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Lesson Transcript

Thássia: Ola!
Braden: Braden here! This is Absolute Beginner Season 1, Lesson 7 - Portuguese: Girl or Boy Language?
Thássia: Hello everyone! I'm Thássia, and welcome back to PortuguesePOD101.
Braden: With us, you'll learn to speak Portuguese with fun and effective lessons. We also provide you with cultural insights...
Thássia: ...and tips you won't find in a textbook.
Braden: In this lesson, we'll focus on how to use possessive words.
Thássia: This conversation is between Davi and Natalie and takes place just outside the party they were in.
Braden: The situation is very casual so they will be speaking informally. Let's have a listen.

Lesson conversation

Davi: Como está a sua família?
Natalie: A minha família está bem, obrigada.
Davi: E seu irmão, Alex?
Natalie: Você lembra de Ana Paula, nossa amiga? Eles vão se casar.
Braden:One time, slowly, please.
Davi: Como está a sua família?
Natalie: A minha família está bem, obrigada.
Davi: E seu irmão, Alex?
Natalie: Você lembra de Ana Paula, nossa amiga? Eles vão se casar.
Braden:And one time fast with translation.
Braden:One time, natural speed with the translation.
Davi: Como está a sua família?
Braden: How is your family?
Natalie: A minha família está bem, obrigada.
Braden: My family is well, thank you.
Davi: E seu irmão, Alex?
Braden: And your brother, Alex?
Natalie: Você lembra de Ana Paula, nossa amiga? Eles vão se casar.
Braden: Do you remember Ana Paula, our friend? They're getting married.
Braden: You know, I've always found it interesting that in Portuguese the word "the" is used very often.
Thássia: Yes, it is. In fact, most of the time when you're talking about anything, we use the word "the" before it.
Braden: In Portuguese, all nouns have the word "the" before them, always.
Thássia: I don't know about always, but most of the time that's certainly true.
Braden: And to make it even more fun, from an English point of view, sometimes "the" is used in strange places.
Thássia: That's true. Davi asked about Natalie's family and said "a sua família," which literally translates to "the your family."
Braden: Exactly! That's a normal way to use the word "the" in Portuguese but it makes absolutely no sense in English.
Thássia: I know. When I write something in English, like an email, I always need to review what I wrote and delete the extra "the's."
Braden: Do you do that?
Thássia: Yes.
Braden: It really was hard for me to learn how to use "the" correctly, especially since there are two in Portuguese.
Thássia: That's true. There is the masculine "the" which is "o" and the feminine "the" which is "a." It's better to say, "do" and "da."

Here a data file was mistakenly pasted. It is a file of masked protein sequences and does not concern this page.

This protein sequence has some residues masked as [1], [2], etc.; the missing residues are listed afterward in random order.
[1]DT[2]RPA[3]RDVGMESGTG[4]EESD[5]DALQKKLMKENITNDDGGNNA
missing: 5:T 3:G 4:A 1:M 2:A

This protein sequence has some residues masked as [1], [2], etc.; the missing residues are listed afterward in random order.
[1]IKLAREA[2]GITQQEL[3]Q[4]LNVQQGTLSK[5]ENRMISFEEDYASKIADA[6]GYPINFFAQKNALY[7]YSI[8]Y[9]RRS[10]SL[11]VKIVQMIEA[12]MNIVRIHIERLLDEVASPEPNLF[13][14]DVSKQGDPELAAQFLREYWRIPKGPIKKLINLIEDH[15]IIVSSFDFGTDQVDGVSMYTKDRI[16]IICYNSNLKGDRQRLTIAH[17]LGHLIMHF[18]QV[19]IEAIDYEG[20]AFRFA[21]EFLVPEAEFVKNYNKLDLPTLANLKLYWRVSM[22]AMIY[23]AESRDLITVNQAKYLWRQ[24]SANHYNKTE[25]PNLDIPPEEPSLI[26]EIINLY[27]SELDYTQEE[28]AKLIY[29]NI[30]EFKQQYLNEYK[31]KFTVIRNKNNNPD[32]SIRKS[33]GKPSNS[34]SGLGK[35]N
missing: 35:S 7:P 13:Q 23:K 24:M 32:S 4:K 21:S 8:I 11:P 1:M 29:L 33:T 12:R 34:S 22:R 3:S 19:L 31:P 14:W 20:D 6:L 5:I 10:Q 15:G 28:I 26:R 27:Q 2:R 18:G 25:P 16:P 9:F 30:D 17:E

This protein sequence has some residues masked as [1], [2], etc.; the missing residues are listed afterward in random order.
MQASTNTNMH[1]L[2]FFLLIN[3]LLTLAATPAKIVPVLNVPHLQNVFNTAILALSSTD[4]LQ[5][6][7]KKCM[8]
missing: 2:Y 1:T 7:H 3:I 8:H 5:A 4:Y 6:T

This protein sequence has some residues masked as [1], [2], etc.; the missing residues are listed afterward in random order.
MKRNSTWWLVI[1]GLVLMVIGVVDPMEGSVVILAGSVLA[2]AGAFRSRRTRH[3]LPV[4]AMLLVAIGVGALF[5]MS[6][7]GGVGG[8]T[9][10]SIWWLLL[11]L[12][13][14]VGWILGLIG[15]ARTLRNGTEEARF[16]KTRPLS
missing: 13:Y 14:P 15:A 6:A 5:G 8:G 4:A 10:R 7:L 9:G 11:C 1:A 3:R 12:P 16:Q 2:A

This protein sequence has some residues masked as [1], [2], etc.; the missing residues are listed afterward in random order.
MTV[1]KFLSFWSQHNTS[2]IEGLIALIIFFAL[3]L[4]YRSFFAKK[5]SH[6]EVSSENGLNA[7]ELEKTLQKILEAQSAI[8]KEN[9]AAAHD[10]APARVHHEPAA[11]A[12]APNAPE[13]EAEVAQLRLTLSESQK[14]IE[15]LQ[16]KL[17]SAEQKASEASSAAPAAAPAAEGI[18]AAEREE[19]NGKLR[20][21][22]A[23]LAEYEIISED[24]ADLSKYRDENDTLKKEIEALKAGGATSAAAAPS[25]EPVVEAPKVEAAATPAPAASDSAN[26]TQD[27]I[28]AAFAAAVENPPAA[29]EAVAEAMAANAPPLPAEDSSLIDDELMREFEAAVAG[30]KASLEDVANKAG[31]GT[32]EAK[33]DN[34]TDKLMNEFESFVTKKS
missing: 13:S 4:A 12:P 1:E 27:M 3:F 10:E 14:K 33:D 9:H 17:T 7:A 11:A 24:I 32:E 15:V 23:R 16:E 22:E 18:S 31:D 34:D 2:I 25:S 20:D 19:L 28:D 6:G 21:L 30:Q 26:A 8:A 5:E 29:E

Braden: Let's take a look at the vocabulary for this lesson.
Thássia: The first word we shall see is: meu [natural native speed].
Brade: My, mine.
Thássia: Meu [slowly - broken down by syllable], meu [natural native speed].
Braden: The next word is.
Thássia: Seu [natural native speed].
Braden: Your, yours.
Thássia: Seu [slowly - broken down by syllable], seu [natural native speed].
Braden: Next we have.
Thássia: Minha [natural native speed].
Braden: My, mine.
Thássia: Minha [slowly - broken down by syllable], minha [natural native speed].
Braden: The next word is.
Thássia: Sua [natural native speed. ]
Braden: Your, yours.
Thássia: Sua [slowly - broken down by syllable], sua [natural native speed].
Braden: Next.
Thássia: Nossa [natural native speed].
Braden: Our, ours.
Thássia: Nossa [slowly - broken down by syllable], nossa [natural native speed].
Braden: And then we have.
Thássia: Nosso [natural native speed].
Braden: Our, ours.
Thássia: Nosso [slowly - broken down by syllable], nosso [natural native speed].
Braden: And the last word is.
Thássia: Família [natural native speed].
Braden: Family
Thássia: Família [slowly - broken down by syllable], família [natural native speed].
Thássia: Let's have a closer look at the usage for some of the words and phrases from this lesson.
Braden: In Portuguese, there are several ways to express possession.
Thássia: In this lesson, we will learn how to express possession using the words "meu" and "minha," "nosso" and "nossa," then "seu" and "sua."
Braden: The reason we have these words in pairs like that is because of grammatical gender.
Thássia: We briefly discussed grammatical gender in All About Series Lesson 3.
Braden: And a detailed explanation of grammatical gender is offered in the Absolute Beginner series lesson 10.
Thássia: Listen to those lessons if you have any questions about gender.
Braden: And if you still have questions after listening to those lessons, send us an email or post a comment on the blog. We'd love to hear from you.
Thássia: So, first we're going to learn about "meu" and "minha."
Braden: Right. "Meu" and "minha" both mean "my," but they function differently in Portuguese sentences.
Thássia: That's right. "Meu" is for words of masculine gender and "minha" is for words of feminine gender.
Braden: Like in the phrase…
Thássia: "Meu livro."
Braden: Which means "my book," the word "livro" is a masculine word. So you have to use "meu" to say "my book."
Thássia: And in the phrase "minha caneta," which means "my pen," the word "pen" is a feminine word, so you have to use "minha" if you want to say "my pen."
Braden: Exactly. The same thing goes for the word "our."
Thássia: That's right. "Nosso" and "nossa" both mean "our," but "nosso" is the masculine word and "nossa" is the feminine word.
Braden: So if you want to say the phrase "our house," you need to say…
Thássia: "Nossa casa."
Braden: If you say "nosso casa" it sounds very wrong, doesn't it?
Thássia: Yes, it does. Or if you want to say "our car," you would say "nosso carro" because "carro" is a masculine word. It needs to have the masculine form of "our," which is "nosso."
Braden: Okay. Last, we have…
Thássia: "Seu" and "sua." These are very versatile words.
Braden: They could mean "your," "his," "her," or with a little modification "their" depending on the context.
Thássia: Good! In this lesson, we will explain how to use it to mean "your." We will cover the other meanings according to context in future lessons.
Braden: So if you want to say "your bag," you would say…
Thássia: "Sua bolsa."
Braden: Because the word…
Thássia: "Bolsa."
Braden: Is a feminine word, and "sua" is the feminine form of "your."